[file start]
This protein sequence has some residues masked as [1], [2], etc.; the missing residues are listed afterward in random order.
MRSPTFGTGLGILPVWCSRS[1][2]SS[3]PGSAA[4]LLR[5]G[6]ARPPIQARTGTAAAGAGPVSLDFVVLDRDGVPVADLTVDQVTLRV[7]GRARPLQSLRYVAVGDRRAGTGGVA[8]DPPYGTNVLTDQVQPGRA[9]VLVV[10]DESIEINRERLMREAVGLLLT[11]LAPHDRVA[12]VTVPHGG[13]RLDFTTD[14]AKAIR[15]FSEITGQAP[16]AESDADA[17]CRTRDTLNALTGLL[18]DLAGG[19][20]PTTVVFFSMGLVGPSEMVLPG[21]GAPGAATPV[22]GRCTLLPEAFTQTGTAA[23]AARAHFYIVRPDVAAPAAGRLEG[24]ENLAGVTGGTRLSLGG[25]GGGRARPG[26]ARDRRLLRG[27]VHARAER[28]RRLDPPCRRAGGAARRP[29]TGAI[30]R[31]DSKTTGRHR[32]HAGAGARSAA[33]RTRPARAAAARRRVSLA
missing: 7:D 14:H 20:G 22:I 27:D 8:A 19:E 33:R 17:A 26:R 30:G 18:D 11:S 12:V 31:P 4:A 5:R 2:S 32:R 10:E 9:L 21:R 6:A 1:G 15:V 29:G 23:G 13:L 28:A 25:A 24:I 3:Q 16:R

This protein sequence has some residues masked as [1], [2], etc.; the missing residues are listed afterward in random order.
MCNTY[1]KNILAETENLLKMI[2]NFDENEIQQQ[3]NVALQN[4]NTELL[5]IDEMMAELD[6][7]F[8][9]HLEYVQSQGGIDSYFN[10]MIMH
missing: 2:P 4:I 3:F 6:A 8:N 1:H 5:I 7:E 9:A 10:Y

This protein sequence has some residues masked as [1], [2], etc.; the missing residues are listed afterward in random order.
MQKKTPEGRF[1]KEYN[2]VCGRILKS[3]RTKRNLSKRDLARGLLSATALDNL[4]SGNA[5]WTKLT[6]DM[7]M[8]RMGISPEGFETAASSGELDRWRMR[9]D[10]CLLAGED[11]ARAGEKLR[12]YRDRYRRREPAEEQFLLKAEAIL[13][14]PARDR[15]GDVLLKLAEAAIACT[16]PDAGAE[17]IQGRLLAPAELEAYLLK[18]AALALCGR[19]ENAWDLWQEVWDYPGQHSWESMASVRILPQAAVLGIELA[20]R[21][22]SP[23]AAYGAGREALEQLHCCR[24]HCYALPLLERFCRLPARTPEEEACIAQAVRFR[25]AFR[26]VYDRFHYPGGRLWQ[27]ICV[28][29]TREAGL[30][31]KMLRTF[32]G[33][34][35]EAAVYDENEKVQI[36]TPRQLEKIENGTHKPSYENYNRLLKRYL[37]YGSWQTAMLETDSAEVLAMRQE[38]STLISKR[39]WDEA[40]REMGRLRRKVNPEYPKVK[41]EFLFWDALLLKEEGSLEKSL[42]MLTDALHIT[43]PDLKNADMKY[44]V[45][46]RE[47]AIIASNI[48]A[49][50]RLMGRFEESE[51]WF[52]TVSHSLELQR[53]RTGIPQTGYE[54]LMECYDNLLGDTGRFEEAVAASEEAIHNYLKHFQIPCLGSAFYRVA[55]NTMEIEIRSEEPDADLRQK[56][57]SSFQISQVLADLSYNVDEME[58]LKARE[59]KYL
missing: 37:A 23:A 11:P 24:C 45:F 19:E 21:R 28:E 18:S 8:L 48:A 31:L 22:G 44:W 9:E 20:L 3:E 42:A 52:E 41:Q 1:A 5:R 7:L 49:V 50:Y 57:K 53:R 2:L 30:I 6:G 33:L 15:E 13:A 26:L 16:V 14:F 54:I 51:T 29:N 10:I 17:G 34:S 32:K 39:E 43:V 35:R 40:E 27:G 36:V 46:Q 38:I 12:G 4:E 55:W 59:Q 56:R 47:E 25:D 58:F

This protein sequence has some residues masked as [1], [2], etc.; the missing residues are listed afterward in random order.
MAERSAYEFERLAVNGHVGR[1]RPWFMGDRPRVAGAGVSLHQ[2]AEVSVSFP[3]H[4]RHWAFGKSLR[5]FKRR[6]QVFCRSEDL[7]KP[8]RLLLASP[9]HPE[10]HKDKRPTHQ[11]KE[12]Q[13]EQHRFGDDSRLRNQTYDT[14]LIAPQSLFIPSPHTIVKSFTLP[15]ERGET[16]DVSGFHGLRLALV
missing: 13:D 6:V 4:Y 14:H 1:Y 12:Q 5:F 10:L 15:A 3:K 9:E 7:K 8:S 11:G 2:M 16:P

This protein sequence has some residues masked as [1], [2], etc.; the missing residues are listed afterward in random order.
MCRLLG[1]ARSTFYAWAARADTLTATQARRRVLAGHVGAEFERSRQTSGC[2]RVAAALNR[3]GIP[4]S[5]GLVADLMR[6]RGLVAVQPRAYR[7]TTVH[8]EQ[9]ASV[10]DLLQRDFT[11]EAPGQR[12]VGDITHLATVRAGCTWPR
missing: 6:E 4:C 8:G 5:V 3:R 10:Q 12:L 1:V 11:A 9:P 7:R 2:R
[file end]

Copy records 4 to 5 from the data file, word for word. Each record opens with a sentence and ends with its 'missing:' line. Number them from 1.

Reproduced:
This protein sequence has some residues masked as [1], [2], etc.; the missing residues are listed afterward in random order.
MAERSAYEFERLAVNGHVGR[1]RPWFMGDRPRVAGAGVSLHQ[2]AEVSVSFP[3]H[4]RHWAFGKSLR[5]FKRR[6]QVFCRSEDL[7]KP[8]RLLLASP[9]HPE[10]HKDKRPTHQ[11]KE[12]Q[13]EQHRFGDDSRLRNQTYDT[14]LIAPQSLFIPSPHTIVKSFTLP[15]ERGET[16]DVSGFHGLRLALV
missing: 13:D 6:V 4:Y 14:H 1:Y 12:Q 5:F 10:L 15:A 3:K 9:E 7:K 8:S 11:G 2:M 16:P

This protein sequence has some residues masked as [1], [2], etc.; the missing residues are listed afterward in random order.
MCRLLG[1]ARSTFYAWAARADTLTATQARRRVLAGHVGAEFERSRQTSGC[2]RVAAALNR[3]GIP[4]S[5]GLVADLMR[6]RGLVAVQPRAYR[7]TTVH[8]EQ[9]ASV[10]DLLQRDFT[11]EAPGQR[12]VGDITHLATVRAGCTWPR
missing: 6:E 4:C 8:G 5:V 3:R 10:Q 12:L 1:V 11:A 9:P 7:R 2:R